Department of Higher Education officials had opposed both bills, but lobbyist John Karakoulakis said Tuesday that the amendments fix the department’s concerns.

House tussles a bit over environmental ed bill

Despite Republican suspicions about untapped piggy banks and environmental hidden agendas, the House Tuesday voted preliminary passage of House Bill 10-1131, which would set up a grants fund for schools and programs that involve kids in outdoor environmental education activities.

This is one of several aspirational “gifts, grants and donations” bills floating around the legislature this session, and this one is a favorite of tireless child advocate Lt. Gov. Barbara O’Brien. It seeks to tap an unused cash fund at the Department of Natural Resources, plus future federal and private money, to pay for a program estimated to need about $100,000 a year.

Rep. Kent Lambert, R-Colorado Springs, suggested the DNR money should instead be swept into the general fund to help balance the state’s budget.

Rep, Christine Scanlan
Rep. Christine Scanlan, D-Dillon

Concerned about the possible tone of such programs, Rep. Bob Gardner, R-Colorado Springs, proposed an amendment to require they also teach kids about responsible resource extraction. That failed.

Assistant Minority Leader David Balmer, R-Centennial, floated an amendment that would have required kids be taught about the environmental benefits of nuclear power. Noting French reliance on nuclear power, Balmer asked his Democratic colleagues, “If France is for it, it can’t be bad, right?”

An exasperated Rep. Judy Solano, D-Brighton, came to the microphone to say, “We do not need to get specific in this bill about particular curriculum items. This bill is to get kids outdoors.”

Balmer’s amendment also was defeated.

This bill passed on a voice vote. Prime sponsor Rep. Christine Scanlan, D-Dillon, is vice president for education at the Keystone Center, which among other programs operates the Keystone Science School.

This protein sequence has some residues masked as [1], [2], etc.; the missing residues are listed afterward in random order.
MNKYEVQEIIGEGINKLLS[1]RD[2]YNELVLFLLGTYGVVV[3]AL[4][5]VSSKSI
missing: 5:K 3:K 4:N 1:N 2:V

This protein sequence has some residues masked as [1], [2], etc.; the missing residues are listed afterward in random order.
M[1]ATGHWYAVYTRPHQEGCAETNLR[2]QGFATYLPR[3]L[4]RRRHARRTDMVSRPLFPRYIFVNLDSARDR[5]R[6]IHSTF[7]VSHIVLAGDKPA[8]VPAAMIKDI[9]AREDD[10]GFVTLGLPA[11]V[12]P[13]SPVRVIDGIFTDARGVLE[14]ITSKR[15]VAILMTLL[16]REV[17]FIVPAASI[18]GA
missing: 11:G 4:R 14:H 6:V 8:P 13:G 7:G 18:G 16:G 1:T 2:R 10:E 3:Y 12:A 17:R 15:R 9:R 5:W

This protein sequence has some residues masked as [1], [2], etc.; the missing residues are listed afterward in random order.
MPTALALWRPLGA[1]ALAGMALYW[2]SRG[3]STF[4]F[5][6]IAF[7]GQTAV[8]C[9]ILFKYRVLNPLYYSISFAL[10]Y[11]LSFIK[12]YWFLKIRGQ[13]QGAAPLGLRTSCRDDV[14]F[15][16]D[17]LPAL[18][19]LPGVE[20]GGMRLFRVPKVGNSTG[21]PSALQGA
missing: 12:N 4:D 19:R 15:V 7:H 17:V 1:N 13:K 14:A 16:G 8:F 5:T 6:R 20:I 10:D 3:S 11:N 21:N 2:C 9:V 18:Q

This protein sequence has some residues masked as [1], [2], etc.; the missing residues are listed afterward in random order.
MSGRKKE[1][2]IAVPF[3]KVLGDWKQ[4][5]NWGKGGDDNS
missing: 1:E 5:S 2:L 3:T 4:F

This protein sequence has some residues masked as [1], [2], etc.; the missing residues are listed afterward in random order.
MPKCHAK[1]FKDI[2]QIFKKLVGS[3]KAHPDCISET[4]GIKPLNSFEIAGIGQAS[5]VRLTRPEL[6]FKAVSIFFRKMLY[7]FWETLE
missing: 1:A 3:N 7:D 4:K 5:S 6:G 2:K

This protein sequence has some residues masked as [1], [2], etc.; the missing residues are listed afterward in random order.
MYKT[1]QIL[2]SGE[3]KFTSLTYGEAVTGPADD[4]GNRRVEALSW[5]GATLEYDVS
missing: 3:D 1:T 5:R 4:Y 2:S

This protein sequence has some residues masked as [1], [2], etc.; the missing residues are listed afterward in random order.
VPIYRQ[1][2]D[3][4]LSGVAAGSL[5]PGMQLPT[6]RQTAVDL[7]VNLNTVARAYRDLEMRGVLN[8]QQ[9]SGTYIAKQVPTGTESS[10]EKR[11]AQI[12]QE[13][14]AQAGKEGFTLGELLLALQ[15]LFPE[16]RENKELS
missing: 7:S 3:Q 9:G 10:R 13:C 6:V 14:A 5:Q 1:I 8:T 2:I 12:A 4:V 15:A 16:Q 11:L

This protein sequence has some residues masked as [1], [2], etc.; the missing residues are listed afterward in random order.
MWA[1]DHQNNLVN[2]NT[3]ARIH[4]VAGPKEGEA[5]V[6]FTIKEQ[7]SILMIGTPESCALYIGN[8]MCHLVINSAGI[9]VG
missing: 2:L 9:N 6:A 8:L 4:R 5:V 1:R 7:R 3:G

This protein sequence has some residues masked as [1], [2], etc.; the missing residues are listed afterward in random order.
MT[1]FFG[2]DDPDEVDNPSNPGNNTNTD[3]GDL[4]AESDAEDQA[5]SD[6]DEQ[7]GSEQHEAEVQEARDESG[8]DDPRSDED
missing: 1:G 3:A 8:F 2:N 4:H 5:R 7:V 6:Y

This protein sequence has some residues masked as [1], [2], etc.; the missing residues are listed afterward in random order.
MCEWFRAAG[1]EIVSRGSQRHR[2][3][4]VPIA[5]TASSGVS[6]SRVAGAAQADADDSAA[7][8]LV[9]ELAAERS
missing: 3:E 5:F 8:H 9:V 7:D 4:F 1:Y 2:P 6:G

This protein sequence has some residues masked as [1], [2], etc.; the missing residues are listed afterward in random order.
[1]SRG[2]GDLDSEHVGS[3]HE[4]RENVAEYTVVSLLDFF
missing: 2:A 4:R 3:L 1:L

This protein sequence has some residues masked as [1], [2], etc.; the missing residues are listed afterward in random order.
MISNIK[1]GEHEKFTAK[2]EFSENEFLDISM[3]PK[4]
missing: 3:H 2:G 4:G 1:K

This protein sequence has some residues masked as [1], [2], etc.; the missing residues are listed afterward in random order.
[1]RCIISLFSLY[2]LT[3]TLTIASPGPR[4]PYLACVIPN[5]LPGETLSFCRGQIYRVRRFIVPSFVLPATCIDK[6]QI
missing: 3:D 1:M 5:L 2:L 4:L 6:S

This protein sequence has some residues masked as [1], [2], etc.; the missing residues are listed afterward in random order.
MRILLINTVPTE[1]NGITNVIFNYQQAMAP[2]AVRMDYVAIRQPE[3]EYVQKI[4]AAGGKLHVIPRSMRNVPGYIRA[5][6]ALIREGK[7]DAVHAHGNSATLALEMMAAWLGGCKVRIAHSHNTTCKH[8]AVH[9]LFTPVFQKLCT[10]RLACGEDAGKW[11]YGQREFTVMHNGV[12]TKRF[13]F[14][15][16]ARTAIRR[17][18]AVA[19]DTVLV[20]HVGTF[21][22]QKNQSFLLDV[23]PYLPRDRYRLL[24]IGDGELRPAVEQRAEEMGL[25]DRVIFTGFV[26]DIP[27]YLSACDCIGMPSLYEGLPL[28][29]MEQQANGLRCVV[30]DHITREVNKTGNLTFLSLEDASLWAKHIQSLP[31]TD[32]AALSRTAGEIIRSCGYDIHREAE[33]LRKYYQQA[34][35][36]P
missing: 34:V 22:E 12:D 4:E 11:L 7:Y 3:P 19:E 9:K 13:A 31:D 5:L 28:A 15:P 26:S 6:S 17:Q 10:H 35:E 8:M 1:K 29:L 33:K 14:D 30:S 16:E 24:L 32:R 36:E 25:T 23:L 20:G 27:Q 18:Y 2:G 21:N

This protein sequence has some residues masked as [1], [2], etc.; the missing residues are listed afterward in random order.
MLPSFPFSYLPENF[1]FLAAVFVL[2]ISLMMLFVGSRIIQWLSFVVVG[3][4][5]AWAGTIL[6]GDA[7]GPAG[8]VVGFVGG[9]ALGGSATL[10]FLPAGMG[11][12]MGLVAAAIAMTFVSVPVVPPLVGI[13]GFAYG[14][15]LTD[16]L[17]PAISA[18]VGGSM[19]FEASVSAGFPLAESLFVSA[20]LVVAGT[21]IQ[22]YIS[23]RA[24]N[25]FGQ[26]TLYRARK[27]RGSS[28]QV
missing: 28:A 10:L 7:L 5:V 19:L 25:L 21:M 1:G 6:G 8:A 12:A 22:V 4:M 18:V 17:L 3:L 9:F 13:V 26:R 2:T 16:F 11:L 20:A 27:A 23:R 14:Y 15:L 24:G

For the record

The Senate Tuesday gave preliminary floor approval to Senate Bill 10-026, which would facilitate exchange of student data between the Department of Education and College in Colorado for the program designed to have middle school students develop individual career and academic plans. Also passed was Senate Bill 10-154, which changes the accreditation process for alternative schools serving high numbers of at-risk students.

In addition to passed Senate Bill 10-056, which would require school districts to provide to parents standardized information about both required and recommended immunizations, the House Education Committee Monday passed three other bills. They were:

  • Senate Bill 10-058 – Expanded eligibility for nursing teacher loan forgiveness
  • Senate Bill 10-018 – Creation of a program to provide award-winning schools with trophies and banners, to be funded by gifts
  • Senate Bill 10-088 – Study of the average daily membership student count system, yet another proposal to be paid for by “gifts, grants and donations”

Use the Education Bill Tracker for links to bill texts and status information.

student activism

Five Chicago student activists on why they will be in your face this summer

PHOTO: Courtesy of Diego Garcia
Diego Garcia outside Trump Tower earlier this week

Trevon Bosley’s brother was murdered while attending band rehearsal at church. Shot from the street while helping a friend with drums in 2006, he was just one of the 471 people killed by gun violence that year in Chicago.

Through a peer youth council at St. Sabina Church in Auburn Gresham, Bosley, 20, became an outspoken student activist, and tonight he will join hundreds of students converging for an annual peace march that starts at the church. Chicago’s tradition of youth activism will be on full display, but the local students are getting a high-powered boost. Joining them are Chicago musicians Chance the Rapper and Jennifer Hudson and former Arizona House Rep. Gabrielle Giffords, who was shot in 2011 at a public meeting with constituents. There will also be another set of special guests: the students of Marjory Stoneman Douglas High School in Parkland, Fl., where a February shooter killed 17 students and teachers.